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      Download the Game Design and Indie Game Marketing Freebook   07/19/17

      GameDev.net and CRC Press have teamed up to bring a free ebook of content curated from top titles published by CRC Press. The freebook, Practices of Game Design & Indie Game Marketing, includes chapters from The Art of Game Design: A Book of Lenses, A Practical Guide to Indie Game Marketing, and An Architectural Approach to Level Design. The GameDev.net FreeBook is relevant to game designers, developers, and those interested in learning more about the challenges in game development. We know game development can be a tough discipline and business, so we picked several chapters from CRC Press titles that we thought would be of interest to you, the GameDev.net audience, in your journey to design, develop, and market your next game. The free ebook is available through CRC Press by clicking here. The Curated Books The Art of Game Design: A Book of Lenses, Second Edition, by Jesse Schell Presents 100+ sets of questions, or different lenses, for viewing a game’s design, encompassing diverse fields such as psychology, architecture, music, film, software engineering, theme park design, mathematics, anthropology, and more. Written by one of the world's top game designers, this book describes the deepest and most fundamental principles of game design, demonstrating how tactics used in board, card, and athletic games also work in video games. It provides practical instruction on creating world-class games that will be played again and again. View it here. A Practical Guide to Indie Game Marketing, by Joel Dreskin Marketing is an essential but too frequently overlooked or minimized component of the release plan for indie games. A Practical Guide to Indie Game Marketing provides you with the tools needed to build visibility and sell your indie games. With special focus on those developers with small budgets and limited staff and resources, this book is packed with tangible recommendations and techniques that you can put to use immediately. As a seasoned professional of the indie game arena, author Joel Dreskin gives you insight into practical, real-world experiences of marketing numerous successful games and also provides stories of the failures. View it here. An Architectural Approach to Level Design This is one of the first books to integrate architectural and spatial design theory with the field of level design. The book presents architectural techniques and theories for level designers to use in their own work. It connects architecture and level design in different ways that address the practical elements of how designers construct space and the experiential elements of how and why humans interact with this space. Throughout the text, readers learn skills for spatial layout, evoking emotion through gamespaces, and creating better levels through architectural theory. View it here. Learn more and download the ebook by clicking here. Did you know? GameDev.net and CRC Press also recently teamed up to bring GDNet+ Members up to a 20% discount on all CRC Press books. Learn more about this and other benefits here.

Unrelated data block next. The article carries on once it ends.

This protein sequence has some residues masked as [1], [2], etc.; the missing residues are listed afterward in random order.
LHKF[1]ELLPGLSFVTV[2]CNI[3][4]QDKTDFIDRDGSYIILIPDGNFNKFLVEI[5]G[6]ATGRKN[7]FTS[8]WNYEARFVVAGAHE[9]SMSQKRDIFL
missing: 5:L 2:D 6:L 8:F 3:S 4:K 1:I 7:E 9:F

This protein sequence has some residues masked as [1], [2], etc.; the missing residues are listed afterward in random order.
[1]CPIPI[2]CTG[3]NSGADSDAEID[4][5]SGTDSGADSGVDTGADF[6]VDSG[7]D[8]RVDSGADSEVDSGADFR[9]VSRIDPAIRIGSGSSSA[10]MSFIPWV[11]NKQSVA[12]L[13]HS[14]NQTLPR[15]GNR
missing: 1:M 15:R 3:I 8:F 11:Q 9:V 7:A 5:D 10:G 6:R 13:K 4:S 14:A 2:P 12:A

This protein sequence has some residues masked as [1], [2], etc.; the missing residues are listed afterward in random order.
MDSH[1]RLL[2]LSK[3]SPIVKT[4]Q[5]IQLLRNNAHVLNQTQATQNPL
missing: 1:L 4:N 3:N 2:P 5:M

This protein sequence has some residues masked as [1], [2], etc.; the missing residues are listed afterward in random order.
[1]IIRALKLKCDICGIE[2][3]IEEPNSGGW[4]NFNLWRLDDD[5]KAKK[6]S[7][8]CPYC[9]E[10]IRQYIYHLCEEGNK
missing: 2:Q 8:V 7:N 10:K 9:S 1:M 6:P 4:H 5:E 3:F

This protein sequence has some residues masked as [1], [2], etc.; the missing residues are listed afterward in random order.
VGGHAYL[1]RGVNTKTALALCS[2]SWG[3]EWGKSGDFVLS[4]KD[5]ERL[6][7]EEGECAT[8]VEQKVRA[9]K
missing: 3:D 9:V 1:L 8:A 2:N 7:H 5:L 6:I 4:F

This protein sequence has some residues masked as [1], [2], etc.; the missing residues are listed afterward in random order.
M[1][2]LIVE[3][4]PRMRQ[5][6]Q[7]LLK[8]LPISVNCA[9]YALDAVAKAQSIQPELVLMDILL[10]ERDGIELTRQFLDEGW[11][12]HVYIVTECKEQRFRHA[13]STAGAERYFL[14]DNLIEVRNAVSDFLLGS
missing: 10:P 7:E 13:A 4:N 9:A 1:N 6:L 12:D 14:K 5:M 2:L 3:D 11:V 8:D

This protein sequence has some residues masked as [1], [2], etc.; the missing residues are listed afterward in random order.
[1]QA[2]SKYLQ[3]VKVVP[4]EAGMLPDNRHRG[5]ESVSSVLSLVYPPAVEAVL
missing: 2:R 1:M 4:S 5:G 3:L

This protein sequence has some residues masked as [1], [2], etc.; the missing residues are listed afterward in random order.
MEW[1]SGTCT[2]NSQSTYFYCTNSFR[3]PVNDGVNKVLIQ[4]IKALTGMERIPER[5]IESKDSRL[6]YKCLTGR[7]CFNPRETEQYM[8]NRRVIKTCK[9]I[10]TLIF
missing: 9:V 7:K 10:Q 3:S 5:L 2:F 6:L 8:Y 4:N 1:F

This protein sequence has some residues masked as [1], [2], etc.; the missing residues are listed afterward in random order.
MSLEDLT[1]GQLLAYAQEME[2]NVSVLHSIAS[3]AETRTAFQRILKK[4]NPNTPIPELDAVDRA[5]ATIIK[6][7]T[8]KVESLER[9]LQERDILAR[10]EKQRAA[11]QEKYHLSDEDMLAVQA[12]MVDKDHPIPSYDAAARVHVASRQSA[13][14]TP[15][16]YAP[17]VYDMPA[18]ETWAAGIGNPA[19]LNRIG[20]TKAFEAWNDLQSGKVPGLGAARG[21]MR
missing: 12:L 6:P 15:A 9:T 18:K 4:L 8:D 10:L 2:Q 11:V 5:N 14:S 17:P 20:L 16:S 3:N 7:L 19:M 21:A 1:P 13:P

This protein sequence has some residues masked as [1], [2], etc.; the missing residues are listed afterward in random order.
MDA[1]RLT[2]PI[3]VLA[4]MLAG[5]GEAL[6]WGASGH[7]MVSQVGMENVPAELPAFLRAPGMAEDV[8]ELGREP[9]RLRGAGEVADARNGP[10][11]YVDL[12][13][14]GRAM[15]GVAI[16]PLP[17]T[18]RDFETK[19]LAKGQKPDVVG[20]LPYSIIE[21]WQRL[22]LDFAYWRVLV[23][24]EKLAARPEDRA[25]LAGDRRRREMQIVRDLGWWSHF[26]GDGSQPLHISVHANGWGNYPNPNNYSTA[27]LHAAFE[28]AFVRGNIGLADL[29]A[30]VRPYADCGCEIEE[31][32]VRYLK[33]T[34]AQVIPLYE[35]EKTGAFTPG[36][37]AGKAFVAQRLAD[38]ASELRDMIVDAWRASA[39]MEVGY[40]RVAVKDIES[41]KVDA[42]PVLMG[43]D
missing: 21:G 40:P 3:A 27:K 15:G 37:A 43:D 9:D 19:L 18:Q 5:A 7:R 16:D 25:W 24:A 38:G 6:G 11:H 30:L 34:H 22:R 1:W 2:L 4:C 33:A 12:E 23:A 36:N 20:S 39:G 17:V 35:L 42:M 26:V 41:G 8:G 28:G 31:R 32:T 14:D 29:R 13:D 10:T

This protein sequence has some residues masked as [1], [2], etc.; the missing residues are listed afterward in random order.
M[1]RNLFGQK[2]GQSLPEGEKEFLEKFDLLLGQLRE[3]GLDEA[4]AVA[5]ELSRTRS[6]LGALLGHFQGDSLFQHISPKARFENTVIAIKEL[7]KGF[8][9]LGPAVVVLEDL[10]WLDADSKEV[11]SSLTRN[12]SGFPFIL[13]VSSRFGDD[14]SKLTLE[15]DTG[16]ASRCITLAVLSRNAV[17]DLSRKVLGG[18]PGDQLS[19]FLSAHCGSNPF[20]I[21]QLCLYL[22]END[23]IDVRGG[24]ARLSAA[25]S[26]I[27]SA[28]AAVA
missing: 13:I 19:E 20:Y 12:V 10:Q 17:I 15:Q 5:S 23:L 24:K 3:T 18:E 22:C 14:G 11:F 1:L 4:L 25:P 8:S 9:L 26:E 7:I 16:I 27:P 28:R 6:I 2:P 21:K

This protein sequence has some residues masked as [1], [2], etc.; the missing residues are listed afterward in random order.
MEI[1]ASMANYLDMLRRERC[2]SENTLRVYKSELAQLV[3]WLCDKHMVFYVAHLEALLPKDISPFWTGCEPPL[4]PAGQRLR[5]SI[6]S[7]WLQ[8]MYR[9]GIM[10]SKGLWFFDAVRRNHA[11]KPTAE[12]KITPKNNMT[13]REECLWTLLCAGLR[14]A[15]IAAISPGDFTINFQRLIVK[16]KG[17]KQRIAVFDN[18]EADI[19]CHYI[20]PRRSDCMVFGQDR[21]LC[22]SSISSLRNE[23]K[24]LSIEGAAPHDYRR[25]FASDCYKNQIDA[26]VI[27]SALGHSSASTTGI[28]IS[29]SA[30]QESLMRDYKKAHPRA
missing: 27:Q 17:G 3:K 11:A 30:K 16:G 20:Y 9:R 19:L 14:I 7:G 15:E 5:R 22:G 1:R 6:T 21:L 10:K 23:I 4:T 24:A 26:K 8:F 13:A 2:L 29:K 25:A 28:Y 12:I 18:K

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About akira2000

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  1. You can't manually "free" an object from the stack. Stack frames are pushed and popped for each "block" of code (basically every set of "{ ... }"). Whenever a "}" is reached, all the stack variables that were created in that block are destroyed. So there are never any holes.   For an example of where stack allocation isn't applicable, imagine a function that makes a new monster appear: Monster* SpawnMonster() {   Monster m;   return &m;//error! m is created with the same scope as this function. When the function returns, m is "deleted". }   Monster* SpawnMonster() {   Monster* m = new Monster();   return m;//correct, but someone has to delete this at some point, otherwise you've got a memory leak } shared_ptr<Monster> SpawnMonster() {   return shared_ptr<Monster>(new Monster());//also correct. This acts more like what you're used to in Java. When there are no more shared_ptr's that reference the Monster, it will automatically be deleted. }   I'm a little confused ;)  Can you please tell me, in the next example, mainCanon is in the heap or stack?   class Tank{ public:           Canon mainCanon;           ... } class Army{ public:           Tank tanks[20];            ... } void main(){           Army* army = new Army(); }   Thank You!
  2. About shared_ptr. I read now that that Bjarne consider this as bad idea and this is considered as bad c++ design pattern. Anyone can put some light on this. About unique_ptr. I do NOT want to write managed code. Is unique_ptr managed code ???
  3.   0.o are you sure about this one? In java, for example, I do sometimes have objects of this size. When I work with images, pdfs... So I should create objects on stack only if their size < X ??? 
  4. OK   Now it's MUCH clearer.  As I see it now, I should use stack vars if and only if it's life span does NOT need to exceed the scope of it's creation {}.  Also, a "little" advantage of heap vars is that I can free them in the "middle" of the scope, thus the memory usage is a little smaller. Ok! I will use stack vars where I can ! Thank you all for the valuable answers :) 
  5. Hello.   I'm working as java programmer and just now starting to learn c++ and irrlicht (want to create games as a hobby ;) ). I am completely confused by stack vs heap issue. What is the advantage of using heap? Isn't it MUCH faster and more efficient to create variales on stack and pass them by reference. What I mean is:   Object obj = new Object();   VERSUS   Object obj; method1(&obj)   I am also confused by memory managment in c++. When stack object is freed is there a memory "hall" in stack.     Thanks